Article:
One reason I really love Verdana is looks great on all browsers. And it’s a big enough reason. I think as a whole, most Sans-Serif fonts like Verdana, Helvetica and Arial, do look good because they tend to render them properly on most browsers, on most operating systems.
Georgia, Times New Roman, and most Serif fonts tend to look bad on some operating systems that do not have anti-aliasing. If they do, then it’s probably not a good idea to use them in small fonts. Georgia is used mostly as a headline because it looks great in large fonts.
Arial is probably the most used because it is easier to read. Times New Roman is standard in Windows. Comic Sans MS is informal, but some people comically like it.
Overall, I still think Verdana is best – for me anyways. I don’t know for you.
I finally had a chance to evaluate Code Igniter for a couple of hours. The sample videos, tutorials, and online manual are simple and straightforward. I tried a couple of examples and they worked great. I can’t wait to get started with a couple of projects. I might try a simple todo list just to get my feet wet.
What impressed me most are the number of helpers and classes that are available for use. It’s quite comprehensive from email, form, array, file, date, smiley, just to name a few helpers. Why recreate the wheel if it’s already available.
It takes a little bit of used to the MVC framework because it’s completely a different paradigm. Separating code from design does make a lot of sense. I do see the potential for rapid development due to the simplicity of functions like queries to the database, for example.
One thing I want to figure out how to get a template system working.
After two hours with Code Igniter, I’m fairly impressed.
I can’t wait to dive deeper into Code Igniter.
In the next several weeks, I will be evaluating two PHP frameworks: Code Igniter and CakePHP. I have been coding in PHP for several years now, and that’s without the help of a framework. I would still recommend this approach to anyone who is learning PHP for the very first time.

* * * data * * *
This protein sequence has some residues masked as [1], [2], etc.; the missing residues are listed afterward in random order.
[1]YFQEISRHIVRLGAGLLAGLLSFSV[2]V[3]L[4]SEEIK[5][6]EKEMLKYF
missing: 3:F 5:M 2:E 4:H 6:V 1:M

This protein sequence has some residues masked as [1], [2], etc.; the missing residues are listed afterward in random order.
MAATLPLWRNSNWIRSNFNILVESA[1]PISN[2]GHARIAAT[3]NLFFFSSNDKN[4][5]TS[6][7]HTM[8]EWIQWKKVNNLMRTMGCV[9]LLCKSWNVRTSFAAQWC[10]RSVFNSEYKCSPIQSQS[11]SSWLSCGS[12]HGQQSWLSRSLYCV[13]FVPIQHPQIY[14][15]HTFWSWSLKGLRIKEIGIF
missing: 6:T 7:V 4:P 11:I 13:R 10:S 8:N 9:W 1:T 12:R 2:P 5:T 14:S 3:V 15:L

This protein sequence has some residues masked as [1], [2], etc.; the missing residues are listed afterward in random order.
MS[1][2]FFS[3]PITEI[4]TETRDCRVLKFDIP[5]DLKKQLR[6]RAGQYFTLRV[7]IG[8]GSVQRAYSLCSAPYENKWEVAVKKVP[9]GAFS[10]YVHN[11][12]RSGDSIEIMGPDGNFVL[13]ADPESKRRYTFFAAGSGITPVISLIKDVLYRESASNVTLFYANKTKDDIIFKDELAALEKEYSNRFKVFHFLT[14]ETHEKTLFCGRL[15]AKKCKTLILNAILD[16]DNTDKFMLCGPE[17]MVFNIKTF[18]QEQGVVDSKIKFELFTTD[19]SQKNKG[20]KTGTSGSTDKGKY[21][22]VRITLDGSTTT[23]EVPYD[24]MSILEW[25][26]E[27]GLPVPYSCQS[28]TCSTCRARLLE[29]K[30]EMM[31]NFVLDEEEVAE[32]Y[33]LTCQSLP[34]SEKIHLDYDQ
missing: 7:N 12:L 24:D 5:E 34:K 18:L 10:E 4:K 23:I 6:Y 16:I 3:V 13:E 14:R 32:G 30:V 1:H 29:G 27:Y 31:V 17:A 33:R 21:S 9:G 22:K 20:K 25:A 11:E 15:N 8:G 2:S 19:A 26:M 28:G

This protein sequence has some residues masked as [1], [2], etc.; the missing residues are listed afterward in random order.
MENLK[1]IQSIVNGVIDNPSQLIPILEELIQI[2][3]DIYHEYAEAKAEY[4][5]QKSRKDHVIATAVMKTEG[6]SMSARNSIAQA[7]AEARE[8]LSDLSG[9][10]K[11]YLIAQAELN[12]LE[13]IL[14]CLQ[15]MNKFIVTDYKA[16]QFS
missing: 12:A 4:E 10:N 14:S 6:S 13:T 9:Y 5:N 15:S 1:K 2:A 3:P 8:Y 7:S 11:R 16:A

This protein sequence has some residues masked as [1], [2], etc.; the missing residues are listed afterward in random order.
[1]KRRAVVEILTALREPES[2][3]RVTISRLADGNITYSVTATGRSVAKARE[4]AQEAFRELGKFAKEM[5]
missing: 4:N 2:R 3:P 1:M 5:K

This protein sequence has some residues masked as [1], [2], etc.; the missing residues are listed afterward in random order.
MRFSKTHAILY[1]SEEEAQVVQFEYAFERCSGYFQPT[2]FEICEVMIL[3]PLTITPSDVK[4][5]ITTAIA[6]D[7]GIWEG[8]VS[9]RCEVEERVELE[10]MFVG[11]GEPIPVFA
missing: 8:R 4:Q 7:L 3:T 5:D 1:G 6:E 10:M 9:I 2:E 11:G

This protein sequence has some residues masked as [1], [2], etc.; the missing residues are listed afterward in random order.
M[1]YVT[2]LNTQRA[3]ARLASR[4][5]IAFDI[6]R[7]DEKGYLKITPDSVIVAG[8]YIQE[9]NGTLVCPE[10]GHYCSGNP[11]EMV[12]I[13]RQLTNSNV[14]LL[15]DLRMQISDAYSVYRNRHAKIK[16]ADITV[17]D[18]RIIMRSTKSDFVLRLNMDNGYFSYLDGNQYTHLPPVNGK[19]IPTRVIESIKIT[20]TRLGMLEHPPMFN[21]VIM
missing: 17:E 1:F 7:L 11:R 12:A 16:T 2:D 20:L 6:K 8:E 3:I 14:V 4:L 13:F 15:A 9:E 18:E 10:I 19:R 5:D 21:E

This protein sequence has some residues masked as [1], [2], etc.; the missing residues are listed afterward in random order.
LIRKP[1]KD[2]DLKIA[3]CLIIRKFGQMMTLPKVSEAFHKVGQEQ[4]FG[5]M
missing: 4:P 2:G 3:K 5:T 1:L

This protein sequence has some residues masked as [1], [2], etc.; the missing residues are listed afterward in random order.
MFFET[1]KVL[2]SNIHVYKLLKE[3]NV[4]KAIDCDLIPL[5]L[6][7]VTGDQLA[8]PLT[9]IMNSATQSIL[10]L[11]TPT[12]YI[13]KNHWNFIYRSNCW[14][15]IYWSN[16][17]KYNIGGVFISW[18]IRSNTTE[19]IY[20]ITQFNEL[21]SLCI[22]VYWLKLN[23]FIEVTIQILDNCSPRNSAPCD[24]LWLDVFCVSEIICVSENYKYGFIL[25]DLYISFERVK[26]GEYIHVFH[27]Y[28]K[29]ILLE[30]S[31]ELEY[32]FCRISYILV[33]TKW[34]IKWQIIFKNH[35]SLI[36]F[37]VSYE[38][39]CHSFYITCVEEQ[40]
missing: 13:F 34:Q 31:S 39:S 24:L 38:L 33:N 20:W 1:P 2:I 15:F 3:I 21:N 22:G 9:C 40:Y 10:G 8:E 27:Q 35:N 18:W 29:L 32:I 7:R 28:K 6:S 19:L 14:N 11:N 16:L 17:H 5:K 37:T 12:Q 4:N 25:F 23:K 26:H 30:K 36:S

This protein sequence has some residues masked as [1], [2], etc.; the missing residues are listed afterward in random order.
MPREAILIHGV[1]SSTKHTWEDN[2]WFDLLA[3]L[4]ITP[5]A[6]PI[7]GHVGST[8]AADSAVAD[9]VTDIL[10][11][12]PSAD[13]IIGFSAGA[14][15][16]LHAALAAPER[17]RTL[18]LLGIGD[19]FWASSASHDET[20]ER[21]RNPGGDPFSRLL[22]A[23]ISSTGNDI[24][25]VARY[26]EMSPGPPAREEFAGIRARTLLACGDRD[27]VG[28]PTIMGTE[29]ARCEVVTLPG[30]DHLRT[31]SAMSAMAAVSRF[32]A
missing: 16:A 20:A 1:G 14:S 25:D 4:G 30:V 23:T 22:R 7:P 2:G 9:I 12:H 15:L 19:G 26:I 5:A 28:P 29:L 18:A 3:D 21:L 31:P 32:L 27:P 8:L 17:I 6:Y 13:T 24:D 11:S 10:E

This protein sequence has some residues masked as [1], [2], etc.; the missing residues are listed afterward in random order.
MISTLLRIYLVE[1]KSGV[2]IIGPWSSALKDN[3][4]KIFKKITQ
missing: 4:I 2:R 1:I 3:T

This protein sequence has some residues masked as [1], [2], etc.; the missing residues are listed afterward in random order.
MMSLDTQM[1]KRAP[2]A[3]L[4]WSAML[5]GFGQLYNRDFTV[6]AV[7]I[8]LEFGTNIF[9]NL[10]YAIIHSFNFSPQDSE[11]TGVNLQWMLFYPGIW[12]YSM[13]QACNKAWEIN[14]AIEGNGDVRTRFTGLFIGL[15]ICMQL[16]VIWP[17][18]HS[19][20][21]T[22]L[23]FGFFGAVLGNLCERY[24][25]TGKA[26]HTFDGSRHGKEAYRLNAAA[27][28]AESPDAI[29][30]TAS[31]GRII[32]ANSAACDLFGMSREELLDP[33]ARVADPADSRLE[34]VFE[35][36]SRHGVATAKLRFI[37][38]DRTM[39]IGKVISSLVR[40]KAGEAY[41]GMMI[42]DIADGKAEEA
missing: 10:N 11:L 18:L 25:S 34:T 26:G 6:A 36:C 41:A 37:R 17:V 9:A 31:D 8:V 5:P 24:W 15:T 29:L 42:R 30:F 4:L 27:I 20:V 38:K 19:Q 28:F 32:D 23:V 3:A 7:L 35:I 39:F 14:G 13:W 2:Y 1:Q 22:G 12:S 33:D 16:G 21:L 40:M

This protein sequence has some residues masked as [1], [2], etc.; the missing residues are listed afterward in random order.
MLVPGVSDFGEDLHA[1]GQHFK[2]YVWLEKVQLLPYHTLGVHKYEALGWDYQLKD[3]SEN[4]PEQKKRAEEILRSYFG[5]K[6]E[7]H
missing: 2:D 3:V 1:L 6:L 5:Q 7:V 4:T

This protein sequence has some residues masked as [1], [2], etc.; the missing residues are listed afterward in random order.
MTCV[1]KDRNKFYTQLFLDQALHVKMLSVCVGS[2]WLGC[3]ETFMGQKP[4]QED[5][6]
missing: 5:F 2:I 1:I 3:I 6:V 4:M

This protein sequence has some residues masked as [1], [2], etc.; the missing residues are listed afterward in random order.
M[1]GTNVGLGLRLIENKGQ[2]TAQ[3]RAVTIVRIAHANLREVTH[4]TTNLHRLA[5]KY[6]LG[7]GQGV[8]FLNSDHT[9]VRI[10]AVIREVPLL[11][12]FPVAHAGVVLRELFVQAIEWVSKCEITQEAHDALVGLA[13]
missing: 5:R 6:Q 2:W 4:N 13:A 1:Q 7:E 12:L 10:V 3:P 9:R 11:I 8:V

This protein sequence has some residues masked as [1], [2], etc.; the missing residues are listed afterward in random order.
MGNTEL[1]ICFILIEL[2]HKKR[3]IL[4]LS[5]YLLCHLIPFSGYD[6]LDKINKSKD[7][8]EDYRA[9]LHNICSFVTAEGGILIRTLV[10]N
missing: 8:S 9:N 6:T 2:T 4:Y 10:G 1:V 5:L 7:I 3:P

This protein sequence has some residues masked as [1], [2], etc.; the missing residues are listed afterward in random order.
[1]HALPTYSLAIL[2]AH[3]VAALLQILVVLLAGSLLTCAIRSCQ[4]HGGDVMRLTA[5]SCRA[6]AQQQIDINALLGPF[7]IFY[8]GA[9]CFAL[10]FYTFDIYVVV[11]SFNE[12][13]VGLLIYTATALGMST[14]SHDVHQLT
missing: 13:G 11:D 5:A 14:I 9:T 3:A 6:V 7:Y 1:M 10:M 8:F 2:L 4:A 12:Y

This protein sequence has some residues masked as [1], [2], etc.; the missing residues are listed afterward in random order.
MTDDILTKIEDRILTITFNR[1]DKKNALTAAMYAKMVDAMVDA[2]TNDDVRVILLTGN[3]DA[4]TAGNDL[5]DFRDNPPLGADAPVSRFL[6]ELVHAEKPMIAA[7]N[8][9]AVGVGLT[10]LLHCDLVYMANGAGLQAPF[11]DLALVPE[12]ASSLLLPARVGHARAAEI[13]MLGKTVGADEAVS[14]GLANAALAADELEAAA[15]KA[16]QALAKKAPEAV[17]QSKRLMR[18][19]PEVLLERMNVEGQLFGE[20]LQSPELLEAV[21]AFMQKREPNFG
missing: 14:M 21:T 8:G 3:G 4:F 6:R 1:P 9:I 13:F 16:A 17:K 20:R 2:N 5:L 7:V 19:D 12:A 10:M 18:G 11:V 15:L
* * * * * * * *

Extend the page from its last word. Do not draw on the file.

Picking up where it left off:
Knowing the basics of a programming language is essential first and foremost. A programmer needs to know the ins and outs of a language before jumping on a framework.
One of the reasons I want to use a PHP framework is for the rapid development of applications. So, in the next two weeks I will be evaluating both frameworks. I’ll come back a few weeks later with my observations.
It has been a very interesting decade for the Linux Desktop. The first half of the decade was dominated by Mandrake and the latter half dominated by Ubuntu. It’s interesting to know that I have been an avid user of both distros while they were both hot. I am now using Linux Mint, a distro derived from Ubuntu. Time will tell if Linux Mint becomes a favorite. If you are interested to know how your distro fared, check out the Tech Source from Bohol.
I haven’t changed themes in more than two years, which is very hard to believe. Several years ago, I change themes at least once a month. It’s just shows you how happy I was with the old theme to stick with it for more than two years.
I think it’s time for something new. This is just a simple theme that I quickly designed to spice things up a bit. I’m not sure what to call the theme at the moment, although it’s temporarily called “Theme” for lack of a better name.
It’s a one-column theme, with a dark blue background. I’m using a bunch of links to simulate a header. It’s kind of neat the way it turned out. I’m not sure yet how long I will stick with this one, but I love the simplicity and the speed.
Maybe, I will release it as an open-source theme.